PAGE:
Crazy Chinese Carb
Petrol Aeration Device

Customers often expect us to be experts on bikes and parts that we've never seen or owned.  While we like to be helpful, keep in mind, that if you purchased some no-name part from an auction site, just to save a few bucks, we have no real incentive to help you.  We're one of the few play-bike guys (left) that answer our phones.  We get it.  You need help.  But, if the company that made your part ("made" is a pretty generous term for a guy in his garage buying parts off of a Chinese website. "Company" is pretty generous too...) can't help you with jetting, don't expect us to.  That carb, that you got the awesome deal on, may not be such a great deal if you can't figure out jetting that works with your bike.

We put together this little "How to" to help you figure out what you have.  Choose from the categories below and we'll try to help you figure it out.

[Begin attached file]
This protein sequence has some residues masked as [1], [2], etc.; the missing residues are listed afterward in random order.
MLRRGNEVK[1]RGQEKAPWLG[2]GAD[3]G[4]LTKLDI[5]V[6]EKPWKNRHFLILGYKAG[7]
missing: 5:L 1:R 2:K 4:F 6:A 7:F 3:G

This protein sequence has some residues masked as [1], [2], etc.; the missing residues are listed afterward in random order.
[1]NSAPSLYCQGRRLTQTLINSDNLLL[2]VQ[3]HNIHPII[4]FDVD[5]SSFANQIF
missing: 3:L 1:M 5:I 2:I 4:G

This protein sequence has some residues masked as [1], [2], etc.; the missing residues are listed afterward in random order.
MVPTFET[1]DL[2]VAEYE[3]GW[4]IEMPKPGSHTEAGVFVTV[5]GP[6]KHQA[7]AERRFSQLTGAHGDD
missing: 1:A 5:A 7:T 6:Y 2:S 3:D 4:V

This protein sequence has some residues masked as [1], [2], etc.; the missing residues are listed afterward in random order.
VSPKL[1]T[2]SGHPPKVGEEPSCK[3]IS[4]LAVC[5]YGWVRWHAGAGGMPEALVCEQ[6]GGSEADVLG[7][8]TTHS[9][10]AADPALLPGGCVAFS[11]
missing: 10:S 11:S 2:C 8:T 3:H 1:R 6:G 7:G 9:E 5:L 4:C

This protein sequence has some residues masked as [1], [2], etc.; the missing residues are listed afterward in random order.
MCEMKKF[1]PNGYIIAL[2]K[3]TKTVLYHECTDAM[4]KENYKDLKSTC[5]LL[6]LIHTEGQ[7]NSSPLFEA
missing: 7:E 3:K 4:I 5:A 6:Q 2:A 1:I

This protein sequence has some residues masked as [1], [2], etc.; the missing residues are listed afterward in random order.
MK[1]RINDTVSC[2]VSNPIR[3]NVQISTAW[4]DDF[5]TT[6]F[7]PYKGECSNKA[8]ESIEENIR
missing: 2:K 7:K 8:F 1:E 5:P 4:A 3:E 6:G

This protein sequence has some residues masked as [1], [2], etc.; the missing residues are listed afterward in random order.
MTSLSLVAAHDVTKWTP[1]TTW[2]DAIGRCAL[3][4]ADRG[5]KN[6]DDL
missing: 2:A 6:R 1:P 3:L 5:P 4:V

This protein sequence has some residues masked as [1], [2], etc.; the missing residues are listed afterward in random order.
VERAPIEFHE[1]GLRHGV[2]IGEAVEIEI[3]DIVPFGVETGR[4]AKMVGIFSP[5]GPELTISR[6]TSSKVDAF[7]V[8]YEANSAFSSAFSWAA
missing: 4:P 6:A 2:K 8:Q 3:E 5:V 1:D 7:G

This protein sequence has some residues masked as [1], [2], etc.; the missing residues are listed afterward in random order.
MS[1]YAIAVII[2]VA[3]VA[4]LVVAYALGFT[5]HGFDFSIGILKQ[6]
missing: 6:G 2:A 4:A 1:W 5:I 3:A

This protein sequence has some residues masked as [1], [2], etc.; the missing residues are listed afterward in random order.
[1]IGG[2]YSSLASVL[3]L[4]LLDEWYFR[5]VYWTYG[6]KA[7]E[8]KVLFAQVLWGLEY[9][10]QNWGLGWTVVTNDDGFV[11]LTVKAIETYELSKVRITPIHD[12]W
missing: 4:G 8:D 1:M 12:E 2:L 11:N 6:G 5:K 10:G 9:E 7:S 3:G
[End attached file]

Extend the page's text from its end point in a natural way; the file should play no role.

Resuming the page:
BBR has really only sold 1 complete bike that had standard components (our MM12P Production Bike).  Everything else was a custom build for the customer (where they got to choose each and every part) or it was assembled from one of our frame kits (by the purchaser or a third party).  Whomever assembled your bike (us included) could have used whatever components they wanted.  Even if we built the bike, many times the owner (or subsequent owner) has made changes we don't know about.   That means that you can't simply call us for a head gasket for your "BBR" bike.  It will take some more investigation to figure out what you have.

The vast majority of BBR Framed bikes left our shop as a frame kit.  Maybe 1 in 100 of our frames were assembled, as complete bikes, here at BBR.  That means that an end user or a shop assembled the bike and we have no idea what parts they used.   There are literally thousands of options for engines that fit Honda 50 motor mounts.  Honda alone has a pretty big number (QA50, CT70, Z50, XR50, XR70, CRF50, CRF70, etc).  Add in all the Japanese aftermarket and Chinese knock-off stuff and it gets pretty crazy.  That is just the Honda 50 frames.  Consider, also, that we've made just as many frames for the Kawasaki KLX110 based motors.  Plus frames for the XR100 (CRF100), TTR125, CRF150F, CRF230F, CRF150R, XR200, etc. At the peak of the pit-bike craze, there were over 500 different companies supplying various performance parts - most of which won't directly interchange with our stuff.